This article aims to investigate reasons underpinning academic help-seeking behaviours of Chinese students in Hong Kong, Macau and Taiwan. Data were collected from 23,563 secondary students. The study found significant differences both in attitudes and reported behaviour among secondary school students from the three locations, however, the effect sizes were all very small. Importantly, it was found that no matter which location, students considered grade enhancement to be the least important benefit of help-seeking. Rather, the most important benefit was that help-seeking enabled them to solve their learning difficulties or to solve their learning problems. The study also found that losing face was the last deterrent for the students not to seek help. Instead, Chinese secondary school students refrained from seeking help because they were afraid to disturb others in the act of help-seeking. In addition, a high proportion of students reported seeking help in the past two months in order to get advice on problem-solving approaches. Comparatively, a much smaller proportion of students reported seeking help in the last two months in order to improve on their grades. These results were discussed in light of the previous images of Chinese students. Copyright © 2008 Taylor & Francis Group, an informa business.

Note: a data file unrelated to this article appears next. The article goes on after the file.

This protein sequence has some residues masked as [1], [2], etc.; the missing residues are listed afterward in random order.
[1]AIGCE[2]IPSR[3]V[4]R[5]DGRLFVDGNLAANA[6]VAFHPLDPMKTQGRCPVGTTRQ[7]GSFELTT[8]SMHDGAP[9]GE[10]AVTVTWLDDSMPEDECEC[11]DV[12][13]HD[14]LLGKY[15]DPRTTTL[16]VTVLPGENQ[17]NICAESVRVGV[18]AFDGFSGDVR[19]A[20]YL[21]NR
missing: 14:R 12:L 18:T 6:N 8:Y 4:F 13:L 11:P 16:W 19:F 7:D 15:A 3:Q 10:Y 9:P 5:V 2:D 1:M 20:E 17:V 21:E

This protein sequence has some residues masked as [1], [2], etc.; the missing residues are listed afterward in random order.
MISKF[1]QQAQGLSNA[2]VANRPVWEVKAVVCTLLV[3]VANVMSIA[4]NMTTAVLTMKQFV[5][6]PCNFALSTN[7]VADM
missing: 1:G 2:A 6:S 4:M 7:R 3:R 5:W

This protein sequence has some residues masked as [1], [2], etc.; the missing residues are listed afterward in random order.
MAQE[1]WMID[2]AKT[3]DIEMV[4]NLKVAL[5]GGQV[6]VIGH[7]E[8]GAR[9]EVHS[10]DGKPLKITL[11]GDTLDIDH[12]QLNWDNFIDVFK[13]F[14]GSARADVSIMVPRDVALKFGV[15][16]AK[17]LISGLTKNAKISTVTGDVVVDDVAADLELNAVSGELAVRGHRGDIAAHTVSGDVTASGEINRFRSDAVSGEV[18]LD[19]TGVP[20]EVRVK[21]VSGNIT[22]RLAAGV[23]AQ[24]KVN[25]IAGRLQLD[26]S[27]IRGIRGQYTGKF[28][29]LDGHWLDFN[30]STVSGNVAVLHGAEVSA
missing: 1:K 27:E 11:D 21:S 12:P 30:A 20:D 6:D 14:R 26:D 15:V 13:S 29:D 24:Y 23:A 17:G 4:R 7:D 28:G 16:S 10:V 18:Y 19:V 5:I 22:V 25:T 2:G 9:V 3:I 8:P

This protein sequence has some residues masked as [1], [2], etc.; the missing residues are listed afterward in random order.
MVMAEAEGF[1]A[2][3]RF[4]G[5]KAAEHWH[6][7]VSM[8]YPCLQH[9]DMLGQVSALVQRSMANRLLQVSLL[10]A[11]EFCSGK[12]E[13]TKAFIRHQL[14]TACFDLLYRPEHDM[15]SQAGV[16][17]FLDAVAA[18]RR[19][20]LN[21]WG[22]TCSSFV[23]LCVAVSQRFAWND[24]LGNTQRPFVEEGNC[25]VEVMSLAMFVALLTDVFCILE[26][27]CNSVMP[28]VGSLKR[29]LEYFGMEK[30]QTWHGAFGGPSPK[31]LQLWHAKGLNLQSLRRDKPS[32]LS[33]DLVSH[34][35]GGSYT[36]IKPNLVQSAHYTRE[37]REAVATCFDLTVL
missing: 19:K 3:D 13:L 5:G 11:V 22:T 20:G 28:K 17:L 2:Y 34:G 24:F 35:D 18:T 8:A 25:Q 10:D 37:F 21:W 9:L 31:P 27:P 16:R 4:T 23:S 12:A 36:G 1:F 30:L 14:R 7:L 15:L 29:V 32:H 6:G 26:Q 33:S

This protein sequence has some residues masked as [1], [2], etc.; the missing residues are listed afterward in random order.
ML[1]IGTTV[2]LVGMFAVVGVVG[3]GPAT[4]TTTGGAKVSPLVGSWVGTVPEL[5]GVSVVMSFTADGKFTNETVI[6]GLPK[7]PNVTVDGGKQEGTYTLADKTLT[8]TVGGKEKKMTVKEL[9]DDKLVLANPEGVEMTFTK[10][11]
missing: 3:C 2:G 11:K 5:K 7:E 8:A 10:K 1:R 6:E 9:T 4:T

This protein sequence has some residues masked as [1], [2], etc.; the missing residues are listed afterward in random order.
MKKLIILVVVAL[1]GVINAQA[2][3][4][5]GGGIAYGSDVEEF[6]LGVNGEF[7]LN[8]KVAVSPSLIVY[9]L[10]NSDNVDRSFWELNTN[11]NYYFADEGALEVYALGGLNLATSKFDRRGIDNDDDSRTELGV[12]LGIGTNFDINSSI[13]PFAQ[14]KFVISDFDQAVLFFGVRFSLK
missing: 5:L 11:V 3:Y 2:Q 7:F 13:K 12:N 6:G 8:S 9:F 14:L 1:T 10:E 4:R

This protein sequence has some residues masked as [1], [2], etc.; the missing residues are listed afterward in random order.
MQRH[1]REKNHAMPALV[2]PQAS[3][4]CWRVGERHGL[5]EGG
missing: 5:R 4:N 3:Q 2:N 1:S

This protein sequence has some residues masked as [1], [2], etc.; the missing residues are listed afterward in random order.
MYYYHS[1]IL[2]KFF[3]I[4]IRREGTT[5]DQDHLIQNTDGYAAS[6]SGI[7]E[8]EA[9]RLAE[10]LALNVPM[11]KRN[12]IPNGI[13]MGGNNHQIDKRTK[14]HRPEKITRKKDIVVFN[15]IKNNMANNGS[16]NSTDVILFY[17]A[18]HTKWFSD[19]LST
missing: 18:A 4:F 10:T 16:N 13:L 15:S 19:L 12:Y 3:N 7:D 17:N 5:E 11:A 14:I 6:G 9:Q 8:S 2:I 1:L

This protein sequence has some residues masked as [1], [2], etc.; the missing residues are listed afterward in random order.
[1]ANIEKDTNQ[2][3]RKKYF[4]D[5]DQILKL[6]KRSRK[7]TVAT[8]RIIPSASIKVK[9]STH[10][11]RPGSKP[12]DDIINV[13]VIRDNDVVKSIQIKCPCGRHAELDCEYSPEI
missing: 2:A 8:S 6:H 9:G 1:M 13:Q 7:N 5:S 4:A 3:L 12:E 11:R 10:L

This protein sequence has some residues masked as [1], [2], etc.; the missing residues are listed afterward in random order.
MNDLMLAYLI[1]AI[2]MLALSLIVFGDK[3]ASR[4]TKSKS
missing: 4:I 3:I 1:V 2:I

CitationMok, M. C. M., Kennedy, K. J., Moore, P. J., Shan, W.-J. P., & Leung, S. O. (2008). The use of help-seeking by Chinese secondary school students: Challenging the myth of 'the Chinese Learner'. Evaluation & Research in Education, 21(3), 188-213.
- Chinese learners
- Academic help-seeking
- Hong Kong
- Problem solving